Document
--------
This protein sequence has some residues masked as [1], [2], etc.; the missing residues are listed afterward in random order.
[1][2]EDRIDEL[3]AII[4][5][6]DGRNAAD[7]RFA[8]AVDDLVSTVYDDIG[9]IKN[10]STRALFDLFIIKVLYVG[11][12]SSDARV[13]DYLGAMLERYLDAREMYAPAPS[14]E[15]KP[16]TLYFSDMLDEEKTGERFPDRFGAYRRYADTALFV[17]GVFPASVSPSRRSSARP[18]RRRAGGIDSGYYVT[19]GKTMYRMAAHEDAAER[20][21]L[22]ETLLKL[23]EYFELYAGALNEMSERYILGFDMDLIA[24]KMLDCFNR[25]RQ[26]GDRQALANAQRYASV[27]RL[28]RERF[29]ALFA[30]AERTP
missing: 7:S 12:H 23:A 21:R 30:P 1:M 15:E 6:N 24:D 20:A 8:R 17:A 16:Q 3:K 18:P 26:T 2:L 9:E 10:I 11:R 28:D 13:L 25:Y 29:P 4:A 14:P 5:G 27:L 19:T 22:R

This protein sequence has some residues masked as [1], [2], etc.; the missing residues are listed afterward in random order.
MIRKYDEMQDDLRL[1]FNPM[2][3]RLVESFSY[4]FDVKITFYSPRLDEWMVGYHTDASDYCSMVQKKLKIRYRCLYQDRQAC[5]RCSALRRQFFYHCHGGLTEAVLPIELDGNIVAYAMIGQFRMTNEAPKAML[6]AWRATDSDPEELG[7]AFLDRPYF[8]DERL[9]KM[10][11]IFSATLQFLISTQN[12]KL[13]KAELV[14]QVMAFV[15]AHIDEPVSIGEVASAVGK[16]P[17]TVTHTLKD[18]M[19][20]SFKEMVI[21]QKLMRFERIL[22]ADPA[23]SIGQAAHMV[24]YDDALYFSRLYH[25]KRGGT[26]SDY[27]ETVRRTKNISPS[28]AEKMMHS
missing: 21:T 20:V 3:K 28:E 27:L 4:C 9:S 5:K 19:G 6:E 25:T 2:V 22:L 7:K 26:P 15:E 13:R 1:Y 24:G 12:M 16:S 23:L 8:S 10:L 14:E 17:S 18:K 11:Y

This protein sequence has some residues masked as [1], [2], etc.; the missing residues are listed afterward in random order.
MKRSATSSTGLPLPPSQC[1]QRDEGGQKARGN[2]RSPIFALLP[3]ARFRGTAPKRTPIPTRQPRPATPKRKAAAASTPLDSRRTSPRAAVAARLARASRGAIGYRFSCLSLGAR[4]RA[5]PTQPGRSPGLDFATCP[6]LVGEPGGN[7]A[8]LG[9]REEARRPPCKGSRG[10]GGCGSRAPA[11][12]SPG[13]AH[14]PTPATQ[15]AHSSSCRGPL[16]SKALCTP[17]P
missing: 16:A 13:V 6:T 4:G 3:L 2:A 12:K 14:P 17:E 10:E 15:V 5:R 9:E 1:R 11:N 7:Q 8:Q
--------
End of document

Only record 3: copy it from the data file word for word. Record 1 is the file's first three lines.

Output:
This protein sequence has some residues masked as [1], [2], etc.; the missing residues are listed afterward in random order.
MKRSATSSTGLPLPPSQC[1]QRDEGGQKARGN[2]RSPIFALLP[3]ARFRGTAPKRTPIPTRQPRPATPKRKAAAASTPLDSRRTSPRAAVAARLARASRGAIGYRFSCLSLGAR[4]RA[5]PTQPGRSPGLDFATCP[6]LVGEPGGN[7]A[8]LG[9]REEARRPPCKGSRG[10]GGCGSRAPA[11][12]SPG[13]AH[14]PTPATQ[15]AHSSSCRGPL[16]SKALCTP[17]P
missing: 16:A 13:V 6:T 4:G 3:L 2:A 12:K 14:P 17:E 10:E 15:V 5:R 9:E 1:R 11:N 7:Q 8:Q